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Preserving the Past for the Future

Tarbert Castle renovation work complete


Tarbert Castle, Argyll, has re-opened to the public after five years of work by the local community trust. The castle forms a notable landmark high above the fishing port of Larbert. Dating from the 13th to the 16th centuries, it had long been in a state of total neglect. The trust deserves praise for what it has achieved but the manner of the work requires a closer look.

It was a concern of the Tarbert enquiry that restoration might conceal the ‘original fabric’ and this has led it to exhibit all modern interference to the building. This has the effect that one notices the modern props first and the castle second. More, it detracts from the enjoyment of a visit and adds nothing to the ‘authenticity’ of the building.

This has been handled better elsewhere where missing stonework has been replaced with that of a slightly different shade or set back from the original to show what is old and what is new. This approach was pioneered by the Marquess of Bute over 100 years ago and can be seen at Cruggleton, where the 12th century church was rebuilt from ruin. Brickwork and metal bands have no place here and would, in fact, have made the building unusable.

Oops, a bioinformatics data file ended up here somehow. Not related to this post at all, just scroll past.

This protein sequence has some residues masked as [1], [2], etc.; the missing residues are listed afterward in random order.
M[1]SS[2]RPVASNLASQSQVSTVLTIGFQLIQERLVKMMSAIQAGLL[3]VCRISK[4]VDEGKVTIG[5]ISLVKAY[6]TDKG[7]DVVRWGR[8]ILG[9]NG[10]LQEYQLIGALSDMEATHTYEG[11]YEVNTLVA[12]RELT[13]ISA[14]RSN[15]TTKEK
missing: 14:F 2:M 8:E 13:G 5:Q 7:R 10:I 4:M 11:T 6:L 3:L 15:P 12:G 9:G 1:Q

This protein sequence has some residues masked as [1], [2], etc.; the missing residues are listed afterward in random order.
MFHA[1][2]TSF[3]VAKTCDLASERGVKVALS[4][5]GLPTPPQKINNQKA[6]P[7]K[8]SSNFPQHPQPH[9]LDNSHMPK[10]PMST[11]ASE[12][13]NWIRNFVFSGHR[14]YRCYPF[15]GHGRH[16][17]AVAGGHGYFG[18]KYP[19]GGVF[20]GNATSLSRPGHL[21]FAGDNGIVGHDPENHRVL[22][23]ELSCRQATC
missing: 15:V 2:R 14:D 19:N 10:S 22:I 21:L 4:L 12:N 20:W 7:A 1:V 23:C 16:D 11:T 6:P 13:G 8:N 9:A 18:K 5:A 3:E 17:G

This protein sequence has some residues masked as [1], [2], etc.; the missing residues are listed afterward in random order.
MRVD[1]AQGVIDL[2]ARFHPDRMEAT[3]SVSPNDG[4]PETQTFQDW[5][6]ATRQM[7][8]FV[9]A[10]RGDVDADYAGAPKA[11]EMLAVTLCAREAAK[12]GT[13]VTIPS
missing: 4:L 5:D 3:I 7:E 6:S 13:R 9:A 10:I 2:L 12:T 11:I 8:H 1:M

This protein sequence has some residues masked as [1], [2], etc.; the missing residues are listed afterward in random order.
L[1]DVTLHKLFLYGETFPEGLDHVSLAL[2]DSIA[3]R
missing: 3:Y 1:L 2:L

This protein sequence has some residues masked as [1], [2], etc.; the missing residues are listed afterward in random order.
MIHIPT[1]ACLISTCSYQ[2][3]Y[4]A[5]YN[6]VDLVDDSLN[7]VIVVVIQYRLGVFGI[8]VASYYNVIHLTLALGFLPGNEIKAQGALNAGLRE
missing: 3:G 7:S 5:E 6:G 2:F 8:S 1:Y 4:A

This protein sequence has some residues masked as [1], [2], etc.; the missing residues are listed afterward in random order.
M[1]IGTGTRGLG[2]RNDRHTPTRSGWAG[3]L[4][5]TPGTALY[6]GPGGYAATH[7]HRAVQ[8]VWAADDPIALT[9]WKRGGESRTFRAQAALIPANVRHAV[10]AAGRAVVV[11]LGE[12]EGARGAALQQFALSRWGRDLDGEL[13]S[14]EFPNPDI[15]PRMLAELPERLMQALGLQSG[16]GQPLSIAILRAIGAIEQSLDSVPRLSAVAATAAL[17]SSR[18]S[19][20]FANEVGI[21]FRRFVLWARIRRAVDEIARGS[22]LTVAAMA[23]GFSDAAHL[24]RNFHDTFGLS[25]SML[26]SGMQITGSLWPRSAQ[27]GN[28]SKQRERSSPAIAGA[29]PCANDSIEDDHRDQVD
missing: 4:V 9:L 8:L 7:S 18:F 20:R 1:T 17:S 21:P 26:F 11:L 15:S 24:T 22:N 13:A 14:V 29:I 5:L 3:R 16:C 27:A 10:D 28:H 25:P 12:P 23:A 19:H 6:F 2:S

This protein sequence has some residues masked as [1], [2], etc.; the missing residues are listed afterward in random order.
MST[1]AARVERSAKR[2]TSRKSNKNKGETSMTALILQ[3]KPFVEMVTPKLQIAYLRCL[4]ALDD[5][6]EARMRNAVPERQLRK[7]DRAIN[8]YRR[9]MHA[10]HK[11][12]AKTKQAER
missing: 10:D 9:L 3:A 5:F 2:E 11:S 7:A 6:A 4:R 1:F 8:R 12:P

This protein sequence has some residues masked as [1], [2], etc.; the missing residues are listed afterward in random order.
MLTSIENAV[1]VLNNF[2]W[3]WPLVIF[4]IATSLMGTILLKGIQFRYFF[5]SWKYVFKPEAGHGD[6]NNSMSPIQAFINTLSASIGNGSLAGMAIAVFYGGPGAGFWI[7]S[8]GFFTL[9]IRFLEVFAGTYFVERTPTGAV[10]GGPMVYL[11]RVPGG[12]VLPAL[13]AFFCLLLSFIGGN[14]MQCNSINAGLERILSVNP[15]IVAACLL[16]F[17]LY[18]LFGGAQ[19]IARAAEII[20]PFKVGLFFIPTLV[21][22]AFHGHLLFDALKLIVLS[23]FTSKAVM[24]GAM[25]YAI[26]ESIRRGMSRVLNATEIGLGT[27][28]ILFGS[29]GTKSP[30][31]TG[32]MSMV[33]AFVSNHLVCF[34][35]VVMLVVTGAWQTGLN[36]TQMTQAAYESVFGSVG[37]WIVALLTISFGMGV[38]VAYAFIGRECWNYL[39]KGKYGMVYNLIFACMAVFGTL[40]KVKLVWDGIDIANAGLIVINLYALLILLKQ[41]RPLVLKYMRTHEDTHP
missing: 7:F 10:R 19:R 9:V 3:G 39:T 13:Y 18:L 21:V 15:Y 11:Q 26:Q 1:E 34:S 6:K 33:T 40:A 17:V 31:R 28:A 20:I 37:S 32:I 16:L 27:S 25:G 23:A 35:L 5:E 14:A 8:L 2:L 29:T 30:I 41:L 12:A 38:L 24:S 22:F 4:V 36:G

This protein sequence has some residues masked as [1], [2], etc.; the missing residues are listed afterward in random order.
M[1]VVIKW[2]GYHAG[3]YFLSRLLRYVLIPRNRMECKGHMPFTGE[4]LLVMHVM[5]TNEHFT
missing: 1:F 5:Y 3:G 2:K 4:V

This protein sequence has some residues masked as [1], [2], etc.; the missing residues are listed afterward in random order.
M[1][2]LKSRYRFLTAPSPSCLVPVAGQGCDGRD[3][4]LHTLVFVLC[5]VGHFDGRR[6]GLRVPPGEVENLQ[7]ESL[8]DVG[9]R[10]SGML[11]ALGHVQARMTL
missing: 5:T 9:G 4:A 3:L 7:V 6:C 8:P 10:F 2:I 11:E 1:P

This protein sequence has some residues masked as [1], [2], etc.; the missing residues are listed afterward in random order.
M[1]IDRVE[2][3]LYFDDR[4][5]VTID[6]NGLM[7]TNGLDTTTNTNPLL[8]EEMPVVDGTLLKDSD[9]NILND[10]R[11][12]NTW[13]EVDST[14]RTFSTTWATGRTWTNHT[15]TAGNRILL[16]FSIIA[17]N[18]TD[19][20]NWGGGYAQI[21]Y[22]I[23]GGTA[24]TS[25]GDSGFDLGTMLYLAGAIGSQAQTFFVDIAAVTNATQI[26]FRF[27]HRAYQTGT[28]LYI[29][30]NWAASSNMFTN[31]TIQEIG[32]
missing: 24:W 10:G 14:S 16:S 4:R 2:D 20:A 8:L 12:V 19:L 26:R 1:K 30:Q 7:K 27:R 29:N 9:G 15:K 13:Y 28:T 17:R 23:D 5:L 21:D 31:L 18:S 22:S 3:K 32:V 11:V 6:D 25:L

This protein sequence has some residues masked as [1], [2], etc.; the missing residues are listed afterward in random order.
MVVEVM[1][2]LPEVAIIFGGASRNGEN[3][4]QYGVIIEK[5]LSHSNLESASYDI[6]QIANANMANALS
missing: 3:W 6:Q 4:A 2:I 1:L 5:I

tarbert castle

Tarbert Castle as it was in 2009

tarbert brickwork

Tarbert interior showing protruding lintel which required attention

ABOVE: Interior of castle in 2009. Note the large gap with the protruding lintel. An obvious danger which had to be addressed but observe how this was achieved.

tarbert interior

Tarbert brickwork

ABOVE: Note modern brickwork with lintel.

tarbert present day

Tarbert present day

ABOVE: Present day. Void infilled with brick set back from the wall face together with a ‘west highland grave slab’.The latter catches the eye as would a missing tooth and one must question what purpose it serves.

cruggleton church restored

Cruggleton Church, Wigtown - another approach

Cruggleton dates from the 12th century and was ruinous in 1890 when the Marquess of Bute restored it. There were sufficient details and fragments remaining for an accurate restoration. New masonry is discernible by an offset visible in the interior so one is left in no doubt as to which parts are the original. The result is pleasing to the eye and the building is used as a venue for the Wigtown Book Festival, inter-communal religious services and weddings.


Article by SCA member Brian McGarrigle


Date posted: 11 Dec 2014Last updated: 07 Jan 2015